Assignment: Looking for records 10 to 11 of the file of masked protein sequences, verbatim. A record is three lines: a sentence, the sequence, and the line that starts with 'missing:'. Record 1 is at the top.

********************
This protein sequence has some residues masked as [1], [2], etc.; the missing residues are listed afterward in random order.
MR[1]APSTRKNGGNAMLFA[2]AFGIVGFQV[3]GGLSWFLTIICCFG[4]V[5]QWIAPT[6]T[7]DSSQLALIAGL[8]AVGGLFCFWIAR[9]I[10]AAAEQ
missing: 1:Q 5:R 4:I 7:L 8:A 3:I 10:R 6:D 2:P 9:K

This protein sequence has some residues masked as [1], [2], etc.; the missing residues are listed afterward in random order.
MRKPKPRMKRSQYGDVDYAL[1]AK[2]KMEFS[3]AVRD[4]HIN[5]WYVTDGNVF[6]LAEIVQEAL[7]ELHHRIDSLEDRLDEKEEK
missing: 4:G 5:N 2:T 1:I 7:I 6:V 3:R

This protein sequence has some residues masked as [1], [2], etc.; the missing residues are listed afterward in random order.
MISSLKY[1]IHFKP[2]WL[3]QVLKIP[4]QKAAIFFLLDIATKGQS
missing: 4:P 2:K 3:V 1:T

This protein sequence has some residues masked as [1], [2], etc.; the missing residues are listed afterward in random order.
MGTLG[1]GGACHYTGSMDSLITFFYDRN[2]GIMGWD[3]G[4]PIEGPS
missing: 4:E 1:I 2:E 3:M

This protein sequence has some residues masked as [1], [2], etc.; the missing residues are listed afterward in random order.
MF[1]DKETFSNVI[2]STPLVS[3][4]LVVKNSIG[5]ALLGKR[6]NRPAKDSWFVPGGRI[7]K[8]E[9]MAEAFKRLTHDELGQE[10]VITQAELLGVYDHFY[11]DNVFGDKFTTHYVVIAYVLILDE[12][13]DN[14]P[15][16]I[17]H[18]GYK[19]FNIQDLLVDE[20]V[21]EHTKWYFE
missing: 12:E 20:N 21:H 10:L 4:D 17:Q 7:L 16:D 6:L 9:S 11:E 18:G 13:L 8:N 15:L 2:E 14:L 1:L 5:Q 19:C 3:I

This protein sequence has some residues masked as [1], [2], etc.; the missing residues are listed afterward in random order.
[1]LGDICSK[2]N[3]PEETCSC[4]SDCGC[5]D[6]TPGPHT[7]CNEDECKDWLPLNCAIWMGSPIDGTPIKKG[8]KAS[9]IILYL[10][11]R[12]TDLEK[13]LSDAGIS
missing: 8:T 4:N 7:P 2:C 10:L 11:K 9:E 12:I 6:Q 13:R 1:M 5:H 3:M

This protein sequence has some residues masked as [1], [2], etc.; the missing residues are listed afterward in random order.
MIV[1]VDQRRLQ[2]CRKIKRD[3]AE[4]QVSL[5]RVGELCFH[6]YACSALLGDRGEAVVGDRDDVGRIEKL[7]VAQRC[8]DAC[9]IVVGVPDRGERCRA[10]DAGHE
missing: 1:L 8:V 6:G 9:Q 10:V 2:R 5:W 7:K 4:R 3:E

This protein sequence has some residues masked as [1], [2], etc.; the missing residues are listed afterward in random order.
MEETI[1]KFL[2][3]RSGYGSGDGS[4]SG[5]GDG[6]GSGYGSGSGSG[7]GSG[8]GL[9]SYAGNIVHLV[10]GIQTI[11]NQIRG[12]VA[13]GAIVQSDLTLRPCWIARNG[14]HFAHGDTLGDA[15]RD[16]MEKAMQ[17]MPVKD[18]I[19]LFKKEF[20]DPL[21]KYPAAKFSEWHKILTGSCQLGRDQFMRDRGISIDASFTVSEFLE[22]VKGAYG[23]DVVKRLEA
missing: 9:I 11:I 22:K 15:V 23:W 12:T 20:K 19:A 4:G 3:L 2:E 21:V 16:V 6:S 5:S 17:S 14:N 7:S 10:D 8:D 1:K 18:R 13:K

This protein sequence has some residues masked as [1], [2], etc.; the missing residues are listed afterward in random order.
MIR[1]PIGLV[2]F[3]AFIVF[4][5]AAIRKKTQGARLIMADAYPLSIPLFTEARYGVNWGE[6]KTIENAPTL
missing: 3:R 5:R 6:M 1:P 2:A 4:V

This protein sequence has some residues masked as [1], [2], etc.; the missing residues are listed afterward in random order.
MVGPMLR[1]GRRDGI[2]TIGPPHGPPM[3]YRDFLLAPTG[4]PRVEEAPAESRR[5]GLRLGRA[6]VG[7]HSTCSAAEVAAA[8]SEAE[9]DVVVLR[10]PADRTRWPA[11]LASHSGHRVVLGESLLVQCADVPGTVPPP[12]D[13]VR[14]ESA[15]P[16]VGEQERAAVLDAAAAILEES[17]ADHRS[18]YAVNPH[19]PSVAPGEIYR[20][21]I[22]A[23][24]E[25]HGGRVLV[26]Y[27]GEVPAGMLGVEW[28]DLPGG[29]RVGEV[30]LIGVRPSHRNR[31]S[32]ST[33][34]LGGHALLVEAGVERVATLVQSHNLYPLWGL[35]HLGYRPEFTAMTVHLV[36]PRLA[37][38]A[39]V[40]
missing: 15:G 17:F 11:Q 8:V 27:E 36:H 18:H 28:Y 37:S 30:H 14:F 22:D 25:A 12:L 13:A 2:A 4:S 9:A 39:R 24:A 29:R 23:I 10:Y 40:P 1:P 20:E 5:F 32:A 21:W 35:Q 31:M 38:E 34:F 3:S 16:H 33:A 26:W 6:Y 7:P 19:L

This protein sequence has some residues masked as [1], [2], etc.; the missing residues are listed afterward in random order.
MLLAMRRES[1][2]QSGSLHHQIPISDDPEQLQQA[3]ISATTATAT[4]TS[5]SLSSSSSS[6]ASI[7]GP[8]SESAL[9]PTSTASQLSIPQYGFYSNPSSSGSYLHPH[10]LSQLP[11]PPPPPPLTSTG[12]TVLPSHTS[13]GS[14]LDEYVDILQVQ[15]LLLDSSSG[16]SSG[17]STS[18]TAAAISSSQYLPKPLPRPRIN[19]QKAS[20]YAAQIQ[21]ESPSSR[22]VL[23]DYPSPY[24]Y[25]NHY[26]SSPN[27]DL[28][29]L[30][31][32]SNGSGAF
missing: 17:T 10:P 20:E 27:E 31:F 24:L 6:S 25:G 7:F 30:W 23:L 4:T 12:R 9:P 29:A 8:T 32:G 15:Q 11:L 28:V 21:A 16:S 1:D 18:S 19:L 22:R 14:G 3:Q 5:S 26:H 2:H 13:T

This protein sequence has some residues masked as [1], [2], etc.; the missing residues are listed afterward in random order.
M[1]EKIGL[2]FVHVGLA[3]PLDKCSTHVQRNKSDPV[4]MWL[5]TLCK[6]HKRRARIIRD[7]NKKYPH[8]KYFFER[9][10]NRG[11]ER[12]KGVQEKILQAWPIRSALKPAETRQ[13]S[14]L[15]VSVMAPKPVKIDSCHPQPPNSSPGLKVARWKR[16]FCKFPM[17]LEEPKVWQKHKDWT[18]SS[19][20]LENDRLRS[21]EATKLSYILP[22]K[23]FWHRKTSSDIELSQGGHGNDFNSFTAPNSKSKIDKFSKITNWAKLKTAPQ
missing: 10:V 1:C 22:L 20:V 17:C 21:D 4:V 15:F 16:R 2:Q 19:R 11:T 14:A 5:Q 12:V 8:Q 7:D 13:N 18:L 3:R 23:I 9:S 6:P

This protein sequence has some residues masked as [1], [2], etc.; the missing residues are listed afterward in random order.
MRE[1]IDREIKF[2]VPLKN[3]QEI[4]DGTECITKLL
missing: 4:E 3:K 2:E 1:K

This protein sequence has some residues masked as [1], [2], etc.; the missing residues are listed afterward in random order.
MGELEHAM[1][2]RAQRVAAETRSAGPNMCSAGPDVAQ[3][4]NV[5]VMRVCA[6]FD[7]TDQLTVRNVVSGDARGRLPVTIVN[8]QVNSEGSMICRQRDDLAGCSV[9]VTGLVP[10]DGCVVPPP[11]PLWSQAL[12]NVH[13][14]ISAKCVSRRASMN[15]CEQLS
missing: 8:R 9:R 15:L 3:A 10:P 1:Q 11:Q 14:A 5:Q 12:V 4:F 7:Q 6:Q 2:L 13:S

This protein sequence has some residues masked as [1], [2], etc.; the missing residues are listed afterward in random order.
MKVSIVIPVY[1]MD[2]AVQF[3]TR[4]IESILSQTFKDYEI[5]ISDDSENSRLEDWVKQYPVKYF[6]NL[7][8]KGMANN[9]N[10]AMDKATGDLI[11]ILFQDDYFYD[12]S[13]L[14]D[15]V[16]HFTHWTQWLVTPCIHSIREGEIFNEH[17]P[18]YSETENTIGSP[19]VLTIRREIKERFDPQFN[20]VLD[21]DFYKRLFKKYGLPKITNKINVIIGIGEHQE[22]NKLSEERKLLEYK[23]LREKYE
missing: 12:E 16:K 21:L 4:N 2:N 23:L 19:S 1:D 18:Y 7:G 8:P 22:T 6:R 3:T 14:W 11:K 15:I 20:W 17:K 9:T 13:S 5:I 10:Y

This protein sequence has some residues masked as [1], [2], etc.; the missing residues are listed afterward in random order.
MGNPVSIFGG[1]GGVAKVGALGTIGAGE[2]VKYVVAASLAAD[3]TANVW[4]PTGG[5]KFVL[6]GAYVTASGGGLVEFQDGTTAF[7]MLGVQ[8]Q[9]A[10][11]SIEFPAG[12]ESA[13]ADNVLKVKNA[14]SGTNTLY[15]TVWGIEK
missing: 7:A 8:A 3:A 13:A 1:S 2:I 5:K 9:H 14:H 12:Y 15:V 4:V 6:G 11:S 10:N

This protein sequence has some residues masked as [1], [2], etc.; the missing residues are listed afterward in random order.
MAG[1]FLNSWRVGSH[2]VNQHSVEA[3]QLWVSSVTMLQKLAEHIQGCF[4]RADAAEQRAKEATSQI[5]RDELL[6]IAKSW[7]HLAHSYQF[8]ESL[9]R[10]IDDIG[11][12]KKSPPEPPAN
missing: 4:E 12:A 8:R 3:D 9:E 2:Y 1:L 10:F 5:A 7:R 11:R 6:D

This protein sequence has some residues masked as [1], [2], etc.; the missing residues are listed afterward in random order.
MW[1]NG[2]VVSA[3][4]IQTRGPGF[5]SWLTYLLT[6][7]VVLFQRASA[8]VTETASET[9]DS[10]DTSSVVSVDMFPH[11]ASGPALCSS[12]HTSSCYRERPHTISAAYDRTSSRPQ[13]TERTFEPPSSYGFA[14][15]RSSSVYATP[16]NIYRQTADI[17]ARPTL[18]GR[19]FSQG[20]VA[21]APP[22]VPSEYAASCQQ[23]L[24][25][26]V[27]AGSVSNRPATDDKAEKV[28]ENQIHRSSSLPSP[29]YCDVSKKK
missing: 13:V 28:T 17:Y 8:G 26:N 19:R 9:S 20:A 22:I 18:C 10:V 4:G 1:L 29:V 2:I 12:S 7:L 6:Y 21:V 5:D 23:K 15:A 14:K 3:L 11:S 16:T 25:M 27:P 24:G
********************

This protein sequence has some residues masked as [1], [2], etc.; the missing residues are listed afterward in random order.
MVGPMLR[1]GRRDGI[2]TIGPPHGPPM[3]YRDFLLAPTG[4]PRVEEAPAESRR[5]GLRLGRA[6]VG[7]HSTCSAAEVAAA[8]SEAE[9]DVVVLR[10]PADRTRWPA[11]LASHSGHRVVLGESLLVQCADVPGTVPPP[12]D[13]VR[14]ESA[15]P[16]VGEQERAAVLDAAAAILEES[17]ADHRS[18]YAVNPH[19]PSVAPGEIYR[20][21]I[22]A[23][24]E[25]HGGRVLV[26]Y[27]GEVPAGMLGVEW[28]DLPGG[29]RVGEV[30]LIGVRPSHRNR[31]S[32]ST[33][34]LGGHALLVEAGVERVATLVQSHNLYPLWGL[35]HLGYRPEFTAMTVHLV[36]PRLA[37][38]A[39]V[40]
missing: 15:G 17:F 11:Q 8:V 27:E 36:H 18:H 28:Y 37:S 30:H 14:F 22:D 25:A 12:L 13:A 2:A 4:S 9:A 39:R 24:A 29:R 23:I 10:Y 40:P 1:P 20:E 5:F 32:A 21:W 35:Q 31:M 38:E 34:F 3:S 16:H 33:A 26:W 6:Y 7:P 19:L

This protein sequence has some residues masked as [1], [2], etc.; the missing residues are listed afterward in random order.
MLLAMRRES[1][2]QSGSLHHQIPISDDPEQLQQA[3]ISATTATAT[4]TS[5]SLSSSSSS[6]ASI[7]GP[8]SESAL[9]PTSTASQLSIPQYGFYSNPSSSGSYLHPH[10]LSQLP[11]PPPPPPLTSTG[12]TVLPSHTS[13]GS[14]LDEYVDILQVQ[15]LLLDSSSG[16]SSG[17]STS[18]TAAAISSSQYLPKPLPRPRIN[19]QKAS[20]YAAQIQ[21]ESPSSR[22]VL[23]DYPSPY[24]Y[25]NHY[26]SSPN[27]DL[28][29]L[30][31][32]SNGSGAF
missing: 17:T 10:P 20:E 27:E 31:F 24:L 6:S 25:G 7:F 30:W 23:L 4:T 12:R 9:P 29:A 8:T 32:G 15:Q 11:L 28:V 21:A 16:S 1:D 18:S 19:L 22:R 14:G 3:Q 5:S 26:H 2:H 13:T